By the end of
July, our petunias are often looking leggy and unkempt. It's time to
cut them back. Pinching plants isn't a hard job. It should be done in
the morning or in the evening. It's easier on the plants (and you) to
avoid the heat of the day. A sharp pair of office scissors works great.
Petunia stems can
be cut back by up to 1/2 their length. Try to avoid cutting through the
leaves since a leaf cut will burn in the sunlight. As
you are working,
also look for seed pods and cut these off too, even if they have
already opened and released the seeds. (Petunia seeds look like small
poppy seeds.) If there are brown or yellow leaves at the base of the
stem, pull or rub them off as well. See photo below.
The hardest part
about pinching plants is that you will be cutting off the existing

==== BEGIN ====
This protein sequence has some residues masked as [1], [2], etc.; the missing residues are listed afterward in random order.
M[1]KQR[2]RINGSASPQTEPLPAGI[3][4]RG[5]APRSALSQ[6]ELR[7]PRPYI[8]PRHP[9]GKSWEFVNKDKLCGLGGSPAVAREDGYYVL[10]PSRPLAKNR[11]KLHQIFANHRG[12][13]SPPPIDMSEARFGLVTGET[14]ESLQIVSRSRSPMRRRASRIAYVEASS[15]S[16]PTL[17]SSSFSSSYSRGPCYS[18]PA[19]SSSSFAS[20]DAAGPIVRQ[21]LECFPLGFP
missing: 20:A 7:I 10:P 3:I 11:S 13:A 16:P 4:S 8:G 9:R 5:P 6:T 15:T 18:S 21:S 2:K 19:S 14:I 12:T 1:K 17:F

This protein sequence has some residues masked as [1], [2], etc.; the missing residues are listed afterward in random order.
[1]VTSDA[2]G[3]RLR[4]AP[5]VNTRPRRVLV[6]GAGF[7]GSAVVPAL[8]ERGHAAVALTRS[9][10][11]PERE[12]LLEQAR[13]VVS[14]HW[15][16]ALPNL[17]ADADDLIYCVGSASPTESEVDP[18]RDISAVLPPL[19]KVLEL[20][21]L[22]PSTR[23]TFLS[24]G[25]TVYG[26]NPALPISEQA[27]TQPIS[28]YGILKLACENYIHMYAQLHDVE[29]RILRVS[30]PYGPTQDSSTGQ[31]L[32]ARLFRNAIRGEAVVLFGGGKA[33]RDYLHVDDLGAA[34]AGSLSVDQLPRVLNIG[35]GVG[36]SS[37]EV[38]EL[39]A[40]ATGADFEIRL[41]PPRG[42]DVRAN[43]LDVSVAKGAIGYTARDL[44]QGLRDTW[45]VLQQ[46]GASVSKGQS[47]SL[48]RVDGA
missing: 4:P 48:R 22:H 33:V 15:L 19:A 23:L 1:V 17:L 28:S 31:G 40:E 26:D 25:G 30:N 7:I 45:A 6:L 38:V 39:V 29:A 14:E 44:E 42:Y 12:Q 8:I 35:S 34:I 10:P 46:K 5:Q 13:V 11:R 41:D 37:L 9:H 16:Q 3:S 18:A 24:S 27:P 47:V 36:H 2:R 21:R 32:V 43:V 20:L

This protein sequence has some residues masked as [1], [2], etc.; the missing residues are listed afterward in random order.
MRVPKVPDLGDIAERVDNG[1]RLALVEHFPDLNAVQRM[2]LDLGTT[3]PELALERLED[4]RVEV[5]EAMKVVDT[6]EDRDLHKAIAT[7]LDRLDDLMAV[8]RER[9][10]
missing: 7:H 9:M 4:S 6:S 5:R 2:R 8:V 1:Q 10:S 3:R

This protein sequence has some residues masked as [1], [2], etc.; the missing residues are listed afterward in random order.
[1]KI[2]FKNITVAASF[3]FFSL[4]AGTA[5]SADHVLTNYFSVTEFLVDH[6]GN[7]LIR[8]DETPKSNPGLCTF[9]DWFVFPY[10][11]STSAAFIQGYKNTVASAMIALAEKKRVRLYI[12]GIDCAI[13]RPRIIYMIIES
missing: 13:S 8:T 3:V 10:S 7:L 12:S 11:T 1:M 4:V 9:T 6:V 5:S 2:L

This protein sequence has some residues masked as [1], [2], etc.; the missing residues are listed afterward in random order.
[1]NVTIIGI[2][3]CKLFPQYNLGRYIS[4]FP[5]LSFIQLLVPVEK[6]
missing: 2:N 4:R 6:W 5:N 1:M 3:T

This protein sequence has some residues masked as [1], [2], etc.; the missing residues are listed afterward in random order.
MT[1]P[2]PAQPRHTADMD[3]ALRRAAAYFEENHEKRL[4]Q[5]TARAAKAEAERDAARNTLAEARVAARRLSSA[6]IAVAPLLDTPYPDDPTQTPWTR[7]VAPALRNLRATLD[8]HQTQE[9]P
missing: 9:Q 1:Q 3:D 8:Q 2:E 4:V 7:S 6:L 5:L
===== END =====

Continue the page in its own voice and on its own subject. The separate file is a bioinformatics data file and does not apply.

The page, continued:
blooms. Encourage your plant to bloom again by fertilizing. Choose a
fertilizer with a high available phosphate percentage (i.e., a high
middle number) such as 9-59-8. I recommend Fertilome Blooming and
Rooting Soluble Plant Food. You can add this to the fertilizer canister
on your irrigation system or use a watering can.
Many other plants
will do well with a trimming including verbena, phlox, coleus and dusty
miller. Dead heading (removing the spent blooms) is all that is
necessary for geraniums, nicotania, calendula and impatiens. If you are
growing herbs, most herbs should not be allowed to bloom at all.
After pruning, you
will be rewarded with a beautiful, more compact and full planter in
about a week. Happy gardening!
tel: (970) 988-3808